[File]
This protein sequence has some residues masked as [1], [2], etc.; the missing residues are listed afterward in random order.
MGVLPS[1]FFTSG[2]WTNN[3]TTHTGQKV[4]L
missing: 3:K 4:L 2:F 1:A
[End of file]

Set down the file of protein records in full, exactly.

This protein sequence has some residues masked as [1], [2], etc.; the missing residues are listed afterward in random order.
MGVLPS[1]FFTSG[2]WTNN[3]TTHTGQKV[4]L
missing: 3:K 4:L 2:F 1:A